It’s a game that stops cities. Curious enough to venture right out of my comfort zone, I joined the capacity crowd of 81,965 at the Sydney ANZ stadium to watch the Blues (NSW) vs the Maroons (Queensland). The Sydney Morning Herald headline the next day described the game as Fast and Furious. I’d say Quick and Dirty – and scary to boot.
Not a footy fan, I was clueless that State of Origin is Rugby League and that we have two other codes: Union and AFL. This game was the second in the best-of-three series. Described as “sport’s greatest rivalry”, the State of Origin attracts huge television audiences and stadium sell-outs.
Rugby league is cited as the toughest, most physically demanding of team sports. In case you don’t know, the aim of the game is to carry or kick the ball towards the opposing team’s goal line to score a try and then have the chance to kick the ball through the posts for conversion points. Sounds simple enough but here’s the thing – nearly all the ‘game’ involves the opposing teams preventing each others’ progress by tackling the player carrying the ball.
Which brings me to my point: the tackles look like all out brawls. The guy with the ball gets toppled then crushed by a few blokes from the other side. Viewing tackles close up on the big screens in the stadium, I was gobsmacked by the violence. The player at the bottom of the heap flails and squirms while the players on top grapple, punch and generally clobber him. This happens over and over again. And don’t forget these are especially hulking great men who are thumping each other.
If you want to see some of what I saw, watch this
Amongst all this barbarity, each team had a yellow-vested trainer hovering on the field to monitor the players, give sips of drinks and, I expect, the odd playing tip too. It seemed like a sweet touch befitting a primary school game.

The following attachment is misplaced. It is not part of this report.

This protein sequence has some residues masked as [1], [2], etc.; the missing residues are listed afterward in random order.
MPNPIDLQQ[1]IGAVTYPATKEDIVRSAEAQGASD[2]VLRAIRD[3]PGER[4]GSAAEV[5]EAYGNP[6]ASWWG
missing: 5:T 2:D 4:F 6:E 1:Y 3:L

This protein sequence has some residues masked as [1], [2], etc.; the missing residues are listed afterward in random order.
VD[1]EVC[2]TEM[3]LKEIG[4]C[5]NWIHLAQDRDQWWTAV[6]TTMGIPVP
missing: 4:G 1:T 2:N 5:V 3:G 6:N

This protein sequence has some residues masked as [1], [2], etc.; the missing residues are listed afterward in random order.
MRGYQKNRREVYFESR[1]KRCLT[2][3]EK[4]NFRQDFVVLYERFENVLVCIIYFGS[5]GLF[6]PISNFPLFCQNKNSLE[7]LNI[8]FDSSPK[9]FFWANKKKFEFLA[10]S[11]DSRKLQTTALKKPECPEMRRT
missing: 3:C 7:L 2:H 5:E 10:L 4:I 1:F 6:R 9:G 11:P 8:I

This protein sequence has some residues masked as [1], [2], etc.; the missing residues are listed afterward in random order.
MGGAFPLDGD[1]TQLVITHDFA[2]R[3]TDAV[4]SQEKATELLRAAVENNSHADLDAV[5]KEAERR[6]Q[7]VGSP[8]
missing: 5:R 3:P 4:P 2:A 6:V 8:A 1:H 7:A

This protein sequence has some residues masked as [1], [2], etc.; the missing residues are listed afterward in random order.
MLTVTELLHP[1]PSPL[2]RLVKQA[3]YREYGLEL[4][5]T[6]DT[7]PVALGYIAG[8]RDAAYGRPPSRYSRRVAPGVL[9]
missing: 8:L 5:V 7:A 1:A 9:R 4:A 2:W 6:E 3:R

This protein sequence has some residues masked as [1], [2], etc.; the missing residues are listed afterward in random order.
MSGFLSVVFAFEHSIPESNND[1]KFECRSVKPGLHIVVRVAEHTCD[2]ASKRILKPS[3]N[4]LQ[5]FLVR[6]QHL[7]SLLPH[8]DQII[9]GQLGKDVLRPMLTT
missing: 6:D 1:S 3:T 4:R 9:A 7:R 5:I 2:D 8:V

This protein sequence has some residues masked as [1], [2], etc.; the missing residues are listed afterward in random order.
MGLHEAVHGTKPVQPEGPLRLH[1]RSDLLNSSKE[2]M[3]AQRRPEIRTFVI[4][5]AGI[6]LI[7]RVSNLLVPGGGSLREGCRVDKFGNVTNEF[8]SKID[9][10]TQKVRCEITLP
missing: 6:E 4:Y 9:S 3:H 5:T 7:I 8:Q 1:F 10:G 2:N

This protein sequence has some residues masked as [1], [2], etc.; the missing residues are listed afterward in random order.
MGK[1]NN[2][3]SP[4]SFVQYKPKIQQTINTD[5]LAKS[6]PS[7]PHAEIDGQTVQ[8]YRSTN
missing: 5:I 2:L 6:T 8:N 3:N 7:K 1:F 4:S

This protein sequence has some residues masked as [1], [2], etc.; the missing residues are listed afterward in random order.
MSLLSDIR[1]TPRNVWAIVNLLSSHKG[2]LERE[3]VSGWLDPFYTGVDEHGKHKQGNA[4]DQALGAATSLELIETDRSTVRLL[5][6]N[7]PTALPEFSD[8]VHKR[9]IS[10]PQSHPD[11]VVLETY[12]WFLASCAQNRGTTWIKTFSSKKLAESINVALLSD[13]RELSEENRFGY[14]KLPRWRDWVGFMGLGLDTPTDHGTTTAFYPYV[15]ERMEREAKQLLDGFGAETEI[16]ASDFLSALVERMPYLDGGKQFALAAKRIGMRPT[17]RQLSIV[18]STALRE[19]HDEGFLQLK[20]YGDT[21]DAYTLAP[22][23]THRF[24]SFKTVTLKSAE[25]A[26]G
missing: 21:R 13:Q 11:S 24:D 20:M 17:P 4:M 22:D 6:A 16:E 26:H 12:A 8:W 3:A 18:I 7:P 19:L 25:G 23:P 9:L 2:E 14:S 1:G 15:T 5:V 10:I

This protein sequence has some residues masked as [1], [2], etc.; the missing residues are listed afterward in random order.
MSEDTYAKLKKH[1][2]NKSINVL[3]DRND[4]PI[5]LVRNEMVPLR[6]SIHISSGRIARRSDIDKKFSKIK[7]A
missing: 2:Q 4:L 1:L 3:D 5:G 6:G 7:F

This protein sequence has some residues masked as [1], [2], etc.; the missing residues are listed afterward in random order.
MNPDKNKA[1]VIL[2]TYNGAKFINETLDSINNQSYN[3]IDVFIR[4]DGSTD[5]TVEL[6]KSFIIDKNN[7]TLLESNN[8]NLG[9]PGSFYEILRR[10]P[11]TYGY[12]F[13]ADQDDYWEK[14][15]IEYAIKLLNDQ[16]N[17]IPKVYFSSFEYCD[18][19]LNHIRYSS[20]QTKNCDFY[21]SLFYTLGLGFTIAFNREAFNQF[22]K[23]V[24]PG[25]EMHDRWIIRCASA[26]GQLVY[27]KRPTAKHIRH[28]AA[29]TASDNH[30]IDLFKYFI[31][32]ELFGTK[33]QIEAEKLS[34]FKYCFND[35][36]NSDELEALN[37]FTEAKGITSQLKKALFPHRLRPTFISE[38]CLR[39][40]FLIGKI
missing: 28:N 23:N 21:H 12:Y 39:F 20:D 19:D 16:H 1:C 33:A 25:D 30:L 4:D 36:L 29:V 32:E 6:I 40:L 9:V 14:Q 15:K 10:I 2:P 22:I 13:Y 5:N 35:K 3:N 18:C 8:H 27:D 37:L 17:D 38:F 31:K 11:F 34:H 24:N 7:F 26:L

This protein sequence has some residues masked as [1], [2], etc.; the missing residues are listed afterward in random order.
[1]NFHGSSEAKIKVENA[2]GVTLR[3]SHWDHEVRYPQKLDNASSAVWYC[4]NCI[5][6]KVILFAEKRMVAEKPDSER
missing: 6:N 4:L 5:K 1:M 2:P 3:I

For the record, the Blues won 18-8 giving each team a win in the series. The crowd, especially the blue wigged and garbed section of extreme supporters, was delirious. Heaven help the players in the decider on July 6.
I was shocked by the brutality on the field and the gladiatorial fervour of the crowd. Writer Sam de Brito in his weekend article, Angry boys learn to pull punches, said ‘While some people might shake their heads about the violence of football, boxing, movies and video games, there’s an argument they’re actually doing us a service by giving men the chance to vicariously release aggression in socially acceptable ways”.
Maybe. I still don’t get it …..
- why do so many people view these thugs as heroes?
- what does playing football at school to boys?
- do women have an equivalent activity?
‘Football is an incredible game. Sometimes it’s so incredible, it’s unbelievable’ Tom Landry
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